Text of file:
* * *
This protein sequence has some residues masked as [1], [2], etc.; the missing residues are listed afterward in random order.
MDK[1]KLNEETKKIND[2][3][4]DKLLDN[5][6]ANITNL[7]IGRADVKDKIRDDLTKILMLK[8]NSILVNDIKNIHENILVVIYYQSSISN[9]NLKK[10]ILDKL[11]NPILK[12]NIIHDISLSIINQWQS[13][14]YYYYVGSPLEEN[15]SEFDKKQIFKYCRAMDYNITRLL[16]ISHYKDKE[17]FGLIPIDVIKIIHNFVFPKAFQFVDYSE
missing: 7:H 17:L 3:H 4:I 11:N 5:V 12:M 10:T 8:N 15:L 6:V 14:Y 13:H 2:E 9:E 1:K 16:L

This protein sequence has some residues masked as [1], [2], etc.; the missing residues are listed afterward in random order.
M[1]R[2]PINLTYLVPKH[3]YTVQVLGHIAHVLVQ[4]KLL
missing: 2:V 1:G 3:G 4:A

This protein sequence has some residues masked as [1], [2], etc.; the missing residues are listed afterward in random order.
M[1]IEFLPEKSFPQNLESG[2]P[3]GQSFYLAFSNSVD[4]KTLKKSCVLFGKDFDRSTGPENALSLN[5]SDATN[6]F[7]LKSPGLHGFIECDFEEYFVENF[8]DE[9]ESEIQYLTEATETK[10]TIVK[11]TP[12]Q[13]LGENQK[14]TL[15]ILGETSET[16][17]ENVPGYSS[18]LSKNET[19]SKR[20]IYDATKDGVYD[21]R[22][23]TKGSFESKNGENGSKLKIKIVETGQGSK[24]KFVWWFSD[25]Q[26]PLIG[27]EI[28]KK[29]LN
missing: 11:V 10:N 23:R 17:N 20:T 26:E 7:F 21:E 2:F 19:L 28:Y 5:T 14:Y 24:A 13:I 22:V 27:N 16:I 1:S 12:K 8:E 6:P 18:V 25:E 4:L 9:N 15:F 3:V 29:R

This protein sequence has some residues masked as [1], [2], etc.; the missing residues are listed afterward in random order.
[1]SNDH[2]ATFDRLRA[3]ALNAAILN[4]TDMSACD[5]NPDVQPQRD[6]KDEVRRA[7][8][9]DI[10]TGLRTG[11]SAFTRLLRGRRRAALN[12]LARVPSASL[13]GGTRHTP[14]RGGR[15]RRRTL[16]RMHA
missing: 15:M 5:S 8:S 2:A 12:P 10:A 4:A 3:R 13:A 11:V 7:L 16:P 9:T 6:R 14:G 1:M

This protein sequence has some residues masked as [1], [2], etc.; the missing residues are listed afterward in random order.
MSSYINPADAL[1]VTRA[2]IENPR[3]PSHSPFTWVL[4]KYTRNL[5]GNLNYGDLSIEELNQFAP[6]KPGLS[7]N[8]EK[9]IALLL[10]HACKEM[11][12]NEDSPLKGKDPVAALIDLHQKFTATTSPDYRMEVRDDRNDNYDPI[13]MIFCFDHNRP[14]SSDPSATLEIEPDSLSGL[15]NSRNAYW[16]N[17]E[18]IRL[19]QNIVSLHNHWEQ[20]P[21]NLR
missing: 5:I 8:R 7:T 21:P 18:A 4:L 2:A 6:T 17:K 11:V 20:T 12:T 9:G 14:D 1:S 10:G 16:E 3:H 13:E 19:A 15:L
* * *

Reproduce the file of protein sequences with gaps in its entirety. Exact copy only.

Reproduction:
This protein sequence has some residues masked as [1], [2], etc.; the missing residues are listed afterward in random order.
MDK[1]KLNEETKKIND[2][3][4]DKLLDN[5][6]ANITNL[7]IGRADVKDKIRDDLTKILMLK[8]NSILVNDIKNIHENILVVIYYQSSISN[9]NLKK[10]ILDKL[11]NPILK[12]NIIHDISLSIINQWQS[13][14]YYYYVGSPLEEN[15]SEFDKKQIFKYCRAMDYNITRLL[16]ISHYKDKE[17]FGLIPIDVIKIIHNFVFPKAFQFVDYSE
missing: 7:H 17:L 3:H 4:I 11:N 5:V 12:M 10:T 8:N 15:L 6:V 14:Y 13:H 2:E 9:E 1:K 16:L

This protein sequence has some residues masked as [1], [2], etc.; the missing residues are listed afterward in random order.
M[1]R[2]PINLTYLVPKH[3]YTVQVLGHIAHVLVQ[4]KLL
missing: 2:V 1:G 3:G 4:A

This protein sequence has some residues masked as [1], [2], etc.; the missing residues are listed afterward in random order.
M[1]IEFLPEKSFPQNLESG[2]P[3]GQSFYLAFSNSVD[4]KTLKKSCVLFGKDFDRSTGPENALSLN[5]SDATN[6]F[7]LKSPGLHGFIECDFEEYFVENF[8]DE[9]ESEIQYLTEATETK[10]TIVK[11]TP[12]Q[13]LGENQK[14]TL[15]ILGETSET[16][17]ENVPGYSS[18]LSKNET[19]SKR[20]IYDATKDGVYD[21]R[22][23]TKGSFESKNGENGSKLKIKIVETGQGSK[24]KFVWWFSD[25]Q[26]PLIG[27]EI[28]KK[29]LN
missing: 11:V 10:N 23:R 17:N 20:T 26:E 7:F 21:E 2:F 19:L 28:Y 5:T 14:Y 24:A 13:I 22:V 27:N 16:I 1:S 12:K 8:E 6:P 18:V 25:E 4:L 9:N 15:F 3:V 29:R

This protein sequence has some residues masked as [1], [2], etc.; the missing residues are listed afterward in random order.
[1]SNDH[2]ATFDRLRA[3]ALNAAILN[4]TDMSACD[5]NPDVQPQRD[6]KDEVRRA[7][8][9]DI[10]TGLRTG[11]SAFTRLLRGRRRAALN[12]LARVPSASL[13]GGTRHTP[14]RGGR[15]RRRTL[16]RMHA
missing: 15:M 5:S 8:S 2:A 12:P 10:A 4:A 3:R 13:A 11:V 7:L 16:P 9:T 6:R 14:G 1:M

This protein sequence has some residues masked as [1], [2], etc.; the missing residues are listed afterward in random order.
MSSYINPADAL[1]VTRA[2]IENPR[3]PSHSPFTWVL[4]KYTRNL[5]GNLNYGDLSIEELNQFAP[6]KPGLS[7]N[8]EK[9]IALLL[10]HACKEM[11][12]NEDSPLKGKDPVAALIDLHQKFTATTSPDYRMEVRDDRNDNYDPI[13]MIFCFDHNRP[14]SSDPSATLEIEPDSLSGL[15]NSRNAYW[16]N[17]E[18]IRL[19]QNIVSLHNHWEQ[20]P[21]NLR
missing: 5:I 8:R 7:T 21:P 18:A 4:L 2:A 6:T 17:K 11:V 20:T 12:T 9:G 14:D 1:S 10:G 16:E 3:H 13:E 19:A 15:L